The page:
Apparently small businesses want to pay more tax. Well 57% of them would be prepared to pay more tax if there was less regulation. That is the eye opening conclusion of a recent survey conducted by the Forum of Private Business.
Actually that was the headline that accompanied the survey. What also came across clearly was the feeling that the tax system is favouring large businesses at the expense of smaller ones. Small businesses believe that large businesses are more able to exploit tax loopholes, thus avoiding taxes that smaller businesses cannot, which gives them an unfair competitive advantage.
Of course tax avoidance is not illegal. Most of us indulge in it through savings schemes such as ISAs or pensions. Put simply tax avoidance is organising one’s affairs to take advantage of tax legislation as it currently stands in order to minimise the tax that has to be paid.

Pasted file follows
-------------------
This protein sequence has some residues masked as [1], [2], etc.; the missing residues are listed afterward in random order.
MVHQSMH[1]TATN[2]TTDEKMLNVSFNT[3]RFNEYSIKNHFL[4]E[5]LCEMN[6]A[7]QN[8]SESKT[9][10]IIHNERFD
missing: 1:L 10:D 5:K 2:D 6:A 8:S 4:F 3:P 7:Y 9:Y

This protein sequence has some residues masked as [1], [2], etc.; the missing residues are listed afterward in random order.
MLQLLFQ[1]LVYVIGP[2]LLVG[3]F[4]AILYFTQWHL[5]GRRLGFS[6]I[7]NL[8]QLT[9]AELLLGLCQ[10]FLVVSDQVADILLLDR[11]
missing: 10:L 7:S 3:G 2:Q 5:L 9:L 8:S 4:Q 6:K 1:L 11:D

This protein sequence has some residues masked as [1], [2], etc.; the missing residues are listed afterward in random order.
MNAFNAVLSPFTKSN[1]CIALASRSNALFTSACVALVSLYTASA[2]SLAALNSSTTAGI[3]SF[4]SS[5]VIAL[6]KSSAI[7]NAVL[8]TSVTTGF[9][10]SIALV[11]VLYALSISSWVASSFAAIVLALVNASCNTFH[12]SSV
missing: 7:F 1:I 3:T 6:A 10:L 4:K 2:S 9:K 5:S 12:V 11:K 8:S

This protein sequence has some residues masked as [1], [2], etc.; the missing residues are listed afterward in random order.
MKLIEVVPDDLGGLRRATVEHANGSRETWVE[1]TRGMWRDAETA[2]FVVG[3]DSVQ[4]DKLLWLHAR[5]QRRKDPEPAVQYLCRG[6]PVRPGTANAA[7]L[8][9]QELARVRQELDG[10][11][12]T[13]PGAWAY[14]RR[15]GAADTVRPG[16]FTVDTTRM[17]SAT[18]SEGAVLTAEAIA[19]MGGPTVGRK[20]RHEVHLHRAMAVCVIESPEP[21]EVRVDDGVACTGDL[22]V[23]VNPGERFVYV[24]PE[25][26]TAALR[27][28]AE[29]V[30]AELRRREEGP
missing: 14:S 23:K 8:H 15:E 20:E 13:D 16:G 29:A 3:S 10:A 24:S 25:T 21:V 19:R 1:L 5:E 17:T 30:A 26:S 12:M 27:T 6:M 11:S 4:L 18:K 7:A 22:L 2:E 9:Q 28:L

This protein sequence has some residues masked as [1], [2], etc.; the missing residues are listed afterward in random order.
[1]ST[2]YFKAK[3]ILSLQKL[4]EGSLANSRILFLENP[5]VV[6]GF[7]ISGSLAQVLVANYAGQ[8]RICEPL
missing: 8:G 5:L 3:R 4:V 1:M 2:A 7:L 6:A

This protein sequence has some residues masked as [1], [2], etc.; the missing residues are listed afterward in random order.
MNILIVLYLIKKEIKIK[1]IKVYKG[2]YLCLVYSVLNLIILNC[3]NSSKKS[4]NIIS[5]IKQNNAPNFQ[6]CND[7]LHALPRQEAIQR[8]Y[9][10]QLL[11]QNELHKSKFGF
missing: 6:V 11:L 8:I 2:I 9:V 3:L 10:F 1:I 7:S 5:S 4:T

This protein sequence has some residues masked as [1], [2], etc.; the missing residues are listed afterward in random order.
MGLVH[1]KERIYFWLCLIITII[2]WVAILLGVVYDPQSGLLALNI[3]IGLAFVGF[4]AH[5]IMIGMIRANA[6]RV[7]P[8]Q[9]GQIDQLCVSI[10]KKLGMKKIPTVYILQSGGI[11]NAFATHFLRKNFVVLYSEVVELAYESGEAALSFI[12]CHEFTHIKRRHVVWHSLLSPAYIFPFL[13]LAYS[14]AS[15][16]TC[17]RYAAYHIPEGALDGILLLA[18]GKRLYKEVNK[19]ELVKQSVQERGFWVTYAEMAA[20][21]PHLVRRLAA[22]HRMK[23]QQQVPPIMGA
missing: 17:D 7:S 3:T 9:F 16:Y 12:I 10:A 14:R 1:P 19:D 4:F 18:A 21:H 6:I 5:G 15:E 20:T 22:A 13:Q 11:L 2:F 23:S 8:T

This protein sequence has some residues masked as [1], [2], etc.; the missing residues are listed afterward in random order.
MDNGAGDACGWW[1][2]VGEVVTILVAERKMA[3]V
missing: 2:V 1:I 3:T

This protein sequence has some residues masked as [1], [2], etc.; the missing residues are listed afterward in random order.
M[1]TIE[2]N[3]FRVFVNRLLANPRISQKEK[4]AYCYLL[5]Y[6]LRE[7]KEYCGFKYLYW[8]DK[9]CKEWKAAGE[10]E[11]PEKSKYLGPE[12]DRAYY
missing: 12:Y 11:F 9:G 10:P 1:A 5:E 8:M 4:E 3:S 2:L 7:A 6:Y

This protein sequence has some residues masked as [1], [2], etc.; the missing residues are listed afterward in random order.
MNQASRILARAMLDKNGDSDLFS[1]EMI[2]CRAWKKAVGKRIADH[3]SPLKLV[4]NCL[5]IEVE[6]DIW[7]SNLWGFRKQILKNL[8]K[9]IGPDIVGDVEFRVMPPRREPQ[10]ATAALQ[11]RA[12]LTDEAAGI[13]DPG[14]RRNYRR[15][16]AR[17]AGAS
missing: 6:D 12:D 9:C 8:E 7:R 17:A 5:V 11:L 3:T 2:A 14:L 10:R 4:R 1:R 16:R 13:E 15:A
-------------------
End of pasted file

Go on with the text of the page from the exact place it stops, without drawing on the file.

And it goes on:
However there is a feeling that certain tax avoidance (or should we call it minimisation) as practised by many large businesses is unfair. Indeed we have seen a number of recent demonstrations against corporations that are believed to be unfairly avoiding tax.
I can sympathise with this view to a certain extent, particularly as certain tax minimisation strategies come across as being aggressive or cynical. But much of blame for this falls squarely on the shoulders of the authorities. Poor or complicated tax law provides loopholes, which are then blocked by new laws, which then provoke new loopholes, leading to a spiral of complexity out of all proportion to the problem being addressed.
Inevitably the burden of this complexity falls disproportionately on smaller businesses, hence the calls for simplicity. This has led to the formation of the Office of Tax Simplification, which is tasked with providing independent advice on simplifying the UK tax system.
Obviously the problem with tax neutral simplification is that it will create winners and losers and as we all know the losers shout loud and long while the winners keep quiet and count the money.